Mace (unit)

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Mace (unit)
Chinese name
Chinese
Vietnamese name
Vietnamese tiền
Hán-Nôm
Korean name
Hangul
Hanja
Mongolian name
Mongolian цэн
Japanese name
Kanji
Hiragana せん
Malay name
Malay mas
Indonesian name
Indonesian mas
Buryat name
Buryat сэн

A mace (Chinese: ; pinyin: qián; Hong Kong English usage: tsin;[1] Southeast Asian English usage: chee[2]) is a traditional Chinese measurement of weight in East Asia that was also used as a currency denomination. It is equal to 10 candareens and is 110 of a tael or approximately 3.78 grams. A troy mace is approximately 3.7429 grams. In Hong Kong, one mace is 3.779936375 gramme.[1] and in Ordinance 22 of 1884, it is 215 oz. avoir. In Singapore, one mace (referred to as chee) is 3.77994 grammes.[3]

In imperial China, 10 candareens equaled 1 mace which was 110 of a tael and, like the other units, was used in weight-denominated silver currency system. A common denomination was 7 mace and 2 candareens, equal to one silver Chinese yuan.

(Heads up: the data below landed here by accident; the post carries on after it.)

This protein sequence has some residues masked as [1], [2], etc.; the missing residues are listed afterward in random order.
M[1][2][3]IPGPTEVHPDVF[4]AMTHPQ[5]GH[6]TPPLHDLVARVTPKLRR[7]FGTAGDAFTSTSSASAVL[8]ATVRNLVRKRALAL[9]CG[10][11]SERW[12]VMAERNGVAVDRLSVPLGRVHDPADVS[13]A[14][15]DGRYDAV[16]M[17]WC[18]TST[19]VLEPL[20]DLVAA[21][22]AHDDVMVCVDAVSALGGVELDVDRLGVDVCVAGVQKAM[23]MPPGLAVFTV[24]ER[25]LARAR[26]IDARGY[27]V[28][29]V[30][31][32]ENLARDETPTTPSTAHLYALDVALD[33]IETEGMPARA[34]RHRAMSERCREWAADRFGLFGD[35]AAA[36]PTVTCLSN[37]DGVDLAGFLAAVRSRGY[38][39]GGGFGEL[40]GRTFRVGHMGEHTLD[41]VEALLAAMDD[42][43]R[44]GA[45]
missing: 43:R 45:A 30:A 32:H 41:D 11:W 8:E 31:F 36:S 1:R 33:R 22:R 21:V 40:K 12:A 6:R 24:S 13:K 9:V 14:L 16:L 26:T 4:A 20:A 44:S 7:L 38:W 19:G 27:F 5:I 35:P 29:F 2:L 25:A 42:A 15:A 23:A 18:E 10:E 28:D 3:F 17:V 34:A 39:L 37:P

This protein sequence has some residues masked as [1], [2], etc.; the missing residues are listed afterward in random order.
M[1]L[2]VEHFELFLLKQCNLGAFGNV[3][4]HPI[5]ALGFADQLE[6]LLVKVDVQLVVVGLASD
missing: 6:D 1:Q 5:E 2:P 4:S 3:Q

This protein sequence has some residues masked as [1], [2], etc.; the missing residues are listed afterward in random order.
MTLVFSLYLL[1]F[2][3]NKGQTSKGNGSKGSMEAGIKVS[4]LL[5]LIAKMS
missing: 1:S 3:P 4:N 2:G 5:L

Name[edit]

Like other similar measures such as tael and catty, the English word "mace" derives from Malay, in this case through Dutch maes, plural masen, from Malay mas which, in turn, derived from Sanskrit māṣa, a word related to "mash," another name for the urad bean, and masha, a traditional Indian unit of weight equal to 0.97 gram.[4] This word is unrelated to other uses of mace in English.

The Chinese word for mace is qian (Chinese: ; pinyin: qián), which is also a generic word for "money" in Mandarin Chinese. (The same Chinese character (kanji) was used for the Japanese sen, the former unit equal to 1100 of a Japanese yen and for the Vietnamese tiền, a currency used in late imperial Vietnam, although neither of these has ever been known as "mace" in English.)

See also[edit]

References[edit]

  1. ^ a b "Weights and Measures Ordinance". The Law of Hong Kong. 
  2. ^ "Weights and Measures" in The Miners' Pocket-book.
  3. ^ "Weights and Measures Act (CHAPTER 349) Third Schedule". Singapore Statutes. 
  4. ^ "Mace ". Oxford English Dictionary (3rd ed.). Oxford University Press. September 2005.